(U-WIRE) MANHATTAN, Kan. Spending the past couple of decades amid the accusations that Saddam Hussein was such a brutal dictator, one would think Sunday’s death sentence would be no surprise. It all went exactly as we thought; Hussein was pulled from the hole, cleaned up, given a trial and promptly sentenced to death.
The only problem with this scenario: We’re dealing with an entirely different culture that’s not always going to see things our way. And, since we’re the ones making changes for it, I feel it’s important to try and walk in the others’ shoes.
Let’s start with a brief overview.
There are two main groups of Muslims in Iraq: The Sunni branch and the Shiite branch. The difference in their beliefs, for which they are willing to die, center on who should have been the successors of Muhammed.
Quite simplified, after Muhammed died, there were four caliphs installed to lead the Muslims, and the Sunnis were happy with this. However, the Shiites believe only the heirs of the fourth caliph, Ali, are the true successors.
This all changed after World War I. At this time, the Ottoman Empire was dismantled, and the reign of the caliphs was ended. From the beginning of this break, there were disputes over territory and who should remain in power.
By the time Hussein worked his way into power, nothing was different. He had people executed and fought for the control of more land. Not exactly the leadership I’d want a country to have, but by remaining subservient, the people tacitly accepted it.
However, during the Anfal Campaign, Hussein did go too far. He committed genocide and faced the consequences. The world clearly agreed Hussein had been punished enough after the Gulf War, as it allowed him to remain in power.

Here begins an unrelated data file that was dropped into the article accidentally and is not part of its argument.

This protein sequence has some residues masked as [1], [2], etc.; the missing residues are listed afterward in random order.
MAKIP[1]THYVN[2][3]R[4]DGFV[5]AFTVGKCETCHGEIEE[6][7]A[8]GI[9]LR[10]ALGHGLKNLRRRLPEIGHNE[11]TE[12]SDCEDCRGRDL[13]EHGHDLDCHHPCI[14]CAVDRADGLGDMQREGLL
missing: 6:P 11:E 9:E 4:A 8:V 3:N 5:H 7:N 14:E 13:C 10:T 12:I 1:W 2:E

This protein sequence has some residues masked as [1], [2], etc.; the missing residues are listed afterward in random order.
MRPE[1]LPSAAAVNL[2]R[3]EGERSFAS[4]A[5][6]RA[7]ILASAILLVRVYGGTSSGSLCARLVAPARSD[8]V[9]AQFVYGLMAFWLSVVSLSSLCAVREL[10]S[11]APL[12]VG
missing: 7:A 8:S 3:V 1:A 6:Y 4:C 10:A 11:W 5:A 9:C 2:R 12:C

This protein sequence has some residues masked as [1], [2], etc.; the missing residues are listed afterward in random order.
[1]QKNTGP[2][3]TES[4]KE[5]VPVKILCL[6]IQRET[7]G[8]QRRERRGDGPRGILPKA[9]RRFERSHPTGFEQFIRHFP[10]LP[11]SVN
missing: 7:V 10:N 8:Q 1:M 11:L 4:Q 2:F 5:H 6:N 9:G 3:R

This is why it’s so odd we needed to start a second war just to give Hussein a trial. The issue had been dropped, and the world moved on. The crusaders had no need to get involved again.
Then, as if an unnecessary trial wasn’t bad enough, the government we installed failed to present a trial that appeared even remotely fair.
Sure, it tried to retain our image of heroically putting an evil man to justice through the proper channels. However, he only was allowed to use Iraqi lawyers, and they were sure to install a Shiite judge, Abdullah al-Amiri, to decide the Sunni’s fate.
All right, just because he was a Shiite doesn’t mean the judge was unfair. In fact, al-Amiri was so just, he told Saddam he was not a dictator.
I see examining a man’s actions instead of using incriminating terms as a good thing. However, this wonderful new democracy we established seems to feel differently. The new Iraqi government decided it needed a new chief judge, and it chose Mohammed Oreibi al-Khalifa.
This judge wasted no time. He immediately threw Hussein out of court for arguing the change of judges in the middle of the trial.
When his lawyers rightfully protested this horribly unjust decision, they simply were replaced with new lawyers Hussein refused to accept. When he argued, he was once again thrown out of the court.
At this instant, it doesn’t matter if Hussein was guilty or innocent. This isn’t the time to argue whether he deserves life or death. Right now we have to realize this case was as open and shut as we expected, but there are still people who think he should be in power.
If we allow this man to die, he will be converted into a Sunni martyr. On the brink of a civil war, the last thing we need to be doing is sparking matches.